Attorney General Kamala Harris , right with Los Angeles Mayor Antonio Villaraigosa, speaks at a news conference regarding criminal and civil responses to mortgage fraud in Los Angeles Monday, May 23, 2011. (AP Photo/Nick Ut)
The rush by Democrats in Washington to back California’s Kamala Harris for Senate raises hackles.
By Alex Isenstadt
1/21/15 – 8:03 PM EST
The procession of prominent Washington Democrats who lined up last week to sing the praises of California Attorney General Kamala Harris for Senate had the feel of an anointment. Sen. Cory Booker said he was “so excited” about her candidacy. Sen. Elizabeth Warren called Harris, a favorite of the Obama White House, “smart” and “tough.” Sen. Kirsten Gillibrand told supporters she needed Harris “by my side.”
But back in California, a backlash is brewing among Latinos, who say the Democratic establishment’s quick embrace of Harris threatens to deny a Hispanic candidate a fair shot at the state’s first open Senate seat in more than two decades. Latinos are an outsize force in California politics: With nearly 40 percent of the population, they have moved ahead of whites to become the state’s largest demographic group. Since 1990, Latino representation in the Legislature has more than tripled, and Hispanics have been chosen in recent years to lead both chambers of the state Capitol.
Nothing against Harris, Latino officials say, but there needs to be a level competition for the seat that Democratic Sen. Barbara Boxer is vacating in 2016.
“National figures should slow their roll a bit and allow this process to evolve naturally so we can all rally around one strong Democratic candidate,” said state Senate President Pro Tem Kevin de León, a Los Angeles Democrat.
“I think Hispanic leaders are concerned about some kind of coronation, as opposed to a real electoral campaign,” added Arturo Vargas, the executive director of the National Association of Latino Elected and Appointed Officials. “There are certainly talented Latinos who could run for that seat.”
A number of possible Latino candidates have been floated as possible candidates since Boxer announced her retirement earlier this month, from Rep. Xavier Becerra, the House Democratic Caucus chairman, to Alex Padilla, the just-elected California secretary of state. But most of the speculation has centered on Antonio Villaraigosa, the colorful and ambitious 61-year-old former Los Angeles mayor. In recent days, prominent Hispanics across the country have urged Villaraigosa to jump in, frustrated by the clamor for Harris before the race has really begun.
Among the Villaraigosa suitors has been Henry Cisneros, the former Housing and Urban Development secretary. The two spoke by phone over the weekend, and in an email, Cisneros said he expected Villaraigosa — whom he hailed as a “trailblazer in a California Latino tradition that is proud and rich in history” — to enter the race.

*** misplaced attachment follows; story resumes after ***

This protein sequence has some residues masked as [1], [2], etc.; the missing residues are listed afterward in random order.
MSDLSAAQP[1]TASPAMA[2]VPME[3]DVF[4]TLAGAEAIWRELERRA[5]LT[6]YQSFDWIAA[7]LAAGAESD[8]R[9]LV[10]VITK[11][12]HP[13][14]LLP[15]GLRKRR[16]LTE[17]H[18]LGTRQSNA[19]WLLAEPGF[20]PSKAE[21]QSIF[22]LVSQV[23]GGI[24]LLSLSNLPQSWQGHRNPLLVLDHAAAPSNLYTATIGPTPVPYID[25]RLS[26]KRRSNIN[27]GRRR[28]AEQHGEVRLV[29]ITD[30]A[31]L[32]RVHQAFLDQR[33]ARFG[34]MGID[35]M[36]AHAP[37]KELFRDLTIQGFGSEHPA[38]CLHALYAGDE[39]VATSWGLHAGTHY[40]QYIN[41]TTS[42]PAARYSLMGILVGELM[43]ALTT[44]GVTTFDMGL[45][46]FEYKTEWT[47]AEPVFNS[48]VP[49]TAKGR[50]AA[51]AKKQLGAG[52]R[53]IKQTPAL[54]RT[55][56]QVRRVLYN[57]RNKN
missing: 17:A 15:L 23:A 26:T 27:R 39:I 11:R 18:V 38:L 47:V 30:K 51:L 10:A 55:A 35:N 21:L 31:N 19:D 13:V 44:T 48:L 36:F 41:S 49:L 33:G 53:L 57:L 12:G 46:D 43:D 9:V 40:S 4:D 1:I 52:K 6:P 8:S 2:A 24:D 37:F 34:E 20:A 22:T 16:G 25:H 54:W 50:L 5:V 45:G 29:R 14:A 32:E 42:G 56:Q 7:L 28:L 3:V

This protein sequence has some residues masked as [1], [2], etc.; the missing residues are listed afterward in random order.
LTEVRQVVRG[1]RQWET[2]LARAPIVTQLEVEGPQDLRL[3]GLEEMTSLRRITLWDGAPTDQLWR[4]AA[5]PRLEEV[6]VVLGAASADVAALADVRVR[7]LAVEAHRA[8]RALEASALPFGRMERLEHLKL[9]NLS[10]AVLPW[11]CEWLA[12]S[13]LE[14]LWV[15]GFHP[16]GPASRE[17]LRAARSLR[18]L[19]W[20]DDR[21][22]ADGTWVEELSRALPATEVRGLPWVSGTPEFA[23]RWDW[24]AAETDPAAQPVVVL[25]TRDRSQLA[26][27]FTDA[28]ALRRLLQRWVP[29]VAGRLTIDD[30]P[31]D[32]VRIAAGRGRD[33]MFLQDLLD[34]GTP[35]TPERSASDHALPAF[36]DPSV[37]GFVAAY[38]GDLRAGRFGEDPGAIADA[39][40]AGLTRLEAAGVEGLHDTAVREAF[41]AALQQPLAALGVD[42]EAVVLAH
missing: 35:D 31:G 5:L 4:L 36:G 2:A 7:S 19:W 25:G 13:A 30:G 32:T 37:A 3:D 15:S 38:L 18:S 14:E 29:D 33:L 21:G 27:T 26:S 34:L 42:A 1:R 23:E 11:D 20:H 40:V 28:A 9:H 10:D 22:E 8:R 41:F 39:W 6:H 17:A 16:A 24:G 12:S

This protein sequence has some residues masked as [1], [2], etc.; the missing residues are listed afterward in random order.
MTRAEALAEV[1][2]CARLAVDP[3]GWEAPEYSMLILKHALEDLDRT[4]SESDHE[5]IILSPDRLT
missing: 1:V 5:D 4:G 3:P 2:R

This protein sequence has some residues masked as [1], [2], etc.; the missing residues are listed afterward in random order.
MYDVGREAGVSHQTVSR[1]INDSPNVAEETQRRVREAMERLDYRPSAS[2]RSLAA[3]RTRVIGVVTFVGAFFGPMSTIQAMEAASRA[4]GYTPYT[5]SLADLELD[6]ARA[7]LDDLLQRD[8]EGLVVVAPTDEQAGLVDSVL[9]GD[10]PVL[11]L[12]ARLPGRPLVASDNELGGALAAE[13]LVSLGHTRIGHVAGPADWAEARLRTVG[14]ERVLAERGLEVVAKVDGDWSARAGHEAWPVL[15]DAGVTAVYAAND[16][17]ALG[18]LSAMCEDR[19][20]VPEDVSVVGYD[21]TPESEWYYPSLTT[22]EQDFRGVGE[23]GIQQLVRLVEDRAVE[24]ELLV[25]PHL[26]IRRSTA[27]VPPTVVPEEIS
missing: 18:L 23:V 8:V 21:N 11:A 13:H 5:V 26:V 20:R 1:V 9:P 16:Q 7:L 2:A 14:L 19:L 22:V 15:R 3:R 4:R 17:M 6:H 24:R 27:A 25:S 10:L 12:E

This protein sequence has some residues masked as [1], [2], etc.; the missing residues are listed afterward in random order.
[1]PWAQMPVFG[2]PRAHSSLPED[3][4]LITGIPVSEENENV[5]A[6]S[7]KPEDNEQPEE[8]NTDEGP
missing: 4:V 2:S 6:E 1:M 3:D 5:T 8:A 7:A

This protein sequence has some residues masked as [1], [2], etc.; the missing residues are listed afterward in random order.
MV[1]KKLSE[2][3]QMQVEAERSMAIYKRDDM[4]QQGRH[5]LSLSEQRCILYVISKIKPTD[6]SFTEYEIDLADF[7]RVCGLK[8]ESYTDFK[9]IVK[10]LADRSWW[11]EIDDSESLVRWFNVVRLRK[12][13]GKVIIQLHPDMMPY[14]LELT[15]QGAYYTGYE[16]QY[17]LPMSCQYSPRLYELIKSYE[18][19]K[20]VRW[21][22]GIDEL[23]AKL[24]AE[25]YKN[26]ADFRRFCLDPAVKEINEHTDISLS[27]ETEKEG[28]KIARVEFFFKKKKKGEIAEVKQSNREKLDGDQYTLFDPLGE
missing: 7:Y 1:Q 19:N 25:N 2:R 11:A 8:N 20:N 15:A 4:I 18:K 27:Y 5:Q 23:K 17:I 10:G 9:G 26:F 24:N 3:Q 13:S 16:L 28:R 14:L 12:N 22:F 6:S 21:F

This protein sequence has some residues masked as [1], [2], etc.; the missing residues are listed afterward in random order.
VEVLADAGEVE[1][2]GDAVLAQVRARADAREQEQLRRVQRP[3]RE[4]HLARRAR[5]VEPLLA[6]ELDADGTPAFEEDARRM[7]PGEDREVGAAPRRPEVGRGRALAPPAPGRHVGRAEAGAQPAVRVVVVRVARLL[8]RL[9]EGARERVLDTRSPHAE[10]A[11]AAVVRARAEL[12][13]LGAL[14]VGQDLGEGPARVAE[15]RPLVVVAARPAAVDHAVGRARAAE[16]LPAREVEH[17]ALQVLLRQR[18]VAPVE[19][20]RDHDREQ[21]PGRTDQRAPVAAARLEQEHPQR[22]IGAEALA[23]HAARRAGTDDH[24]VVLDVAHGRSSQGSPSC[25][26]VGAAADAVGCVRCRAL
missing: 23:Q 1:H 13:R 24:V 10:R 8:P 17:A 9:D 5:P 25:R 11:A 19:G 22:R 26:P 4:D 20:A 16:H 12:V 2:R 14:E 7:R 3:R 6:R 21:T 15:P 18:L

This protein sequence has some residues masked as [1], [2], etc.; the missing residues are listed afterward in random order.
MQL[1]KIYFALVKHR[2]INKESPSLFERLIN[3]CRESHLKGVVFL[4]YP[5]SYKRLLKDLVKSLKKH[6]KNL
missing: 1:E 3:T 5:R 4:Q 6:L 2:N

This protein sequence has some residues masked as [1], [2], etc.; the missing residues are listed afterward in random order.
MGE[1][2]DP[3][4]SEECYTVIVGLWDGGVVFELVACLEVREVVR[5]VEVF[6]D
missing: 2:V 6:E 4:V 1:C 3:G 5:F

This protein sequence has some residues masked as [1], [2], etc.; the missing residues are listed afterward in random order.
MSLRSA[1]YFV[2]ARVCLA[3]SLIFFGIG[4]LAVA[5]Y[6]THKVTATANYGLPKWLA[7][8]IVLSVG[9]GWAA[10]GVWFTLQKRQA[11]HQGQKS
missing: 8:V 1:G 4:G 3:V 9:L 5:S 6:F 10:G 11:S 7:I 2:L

During a recent meeting on Capitol Hill, members of the Congressional Hispanic Caucus voiced concern about the developments in the California race. “It’s a little premature to assume there’s only going to be one Democratic candidate,” one of the group’s leaders, California Rep. Tony Cardenas, said in an interview. He has also urged Villaraigosa to run.
Cardenas, who represents a Los Angeles-area district, argued that any Hispanic Democrat from Southern California would have a larger base of support than Harris, who is from the Bay Area, a less population-rich part of the state.
The flare-up is a rare recent instance of tension inside the Democratic tent. Most of the intraparty battles in congressional elections lately have been on the Republican side — tea party activists accusing national Republicans of playing favorites in primaries and supporting candidates deemed more moderate. Democratic leaders have, by and large, avoided taking sides in primaries.
But Democratic officials say they have good reason to back Harris, the contest’s only announced candidate, early on. In California, the top two finishers in the June primary advance to the general election regardless of party affiliation, so a large group of Democratic candidates could, in theory, splinter the vote and allow a Republican to make the runoff. In lining up behind Harris, Democrats say they are discouraging a crowded field from developing.
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